W3C

My personal space

There is intense interest currently in Apple’s success with a walled market for apps you install locally on the device. Developers get a route to market, and Apple helps with monetization in return for a substantial share in the money.

The challenge is to extend this to the web at large and make it scale across devices from different vendors. Users shouldn’t have to care about whether the app is locally installed, or downloaded on the fly from the cloud.

Today, many web apps are tied to websites, e.g. google docs is tied to the use of google’s server docs.google.com. End users don’t have a free choice in where apps run, and lack control over ¬†where their data resides.

Imagine a market where I can choose an app/service and have it run on my own virtual server. This is akin to taking the idea of a device and expanding it into the cloud. My personal device includes my personal space in the cloud. I buy apps for my personal use and “install them” in this personal space. My personal space can include all of the devices I use, including mobile, desktop, tv and car. I may share my space with others, e.g. my family, friends or colleagues.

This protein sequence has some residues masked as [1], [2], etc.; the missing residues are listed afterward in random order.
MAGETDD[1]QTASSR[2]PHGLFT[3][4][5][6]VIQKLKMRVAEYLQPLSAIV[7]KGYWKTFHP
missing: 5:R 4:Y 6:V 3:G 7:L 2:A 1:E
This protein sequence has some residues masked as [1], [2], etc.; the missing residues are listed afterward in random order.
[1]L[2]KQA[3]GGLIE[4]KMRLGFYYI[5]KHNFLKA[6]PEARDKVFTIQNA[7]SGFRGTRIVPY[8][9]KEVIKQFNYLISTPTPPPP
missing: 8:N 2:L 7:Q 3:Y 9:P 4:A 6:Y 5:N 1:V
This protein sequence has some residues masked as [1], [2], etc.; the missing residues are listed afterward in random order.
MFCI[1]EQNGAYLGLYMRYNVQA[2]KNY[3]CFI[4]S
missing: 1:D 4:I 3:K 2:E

This model introduces new players and enriches the ecosystem compared with today’s narrower model, creating broader opportunities for developers. What’s needed to realize this vision?

  • Smarter caching and local storage for web pages will blur the distinction between online and locally installed web apps
  • Support for monetization, which is likely to necessitate some form of Web Application License Language

I am encouraged by the announcement of Mozilla Open Web Apps, and hope to explore these ideas further as part of an EU funded project called webinos which has only recently started with a view to making it easier to deliver apps across mobile, desktop, tv and cars.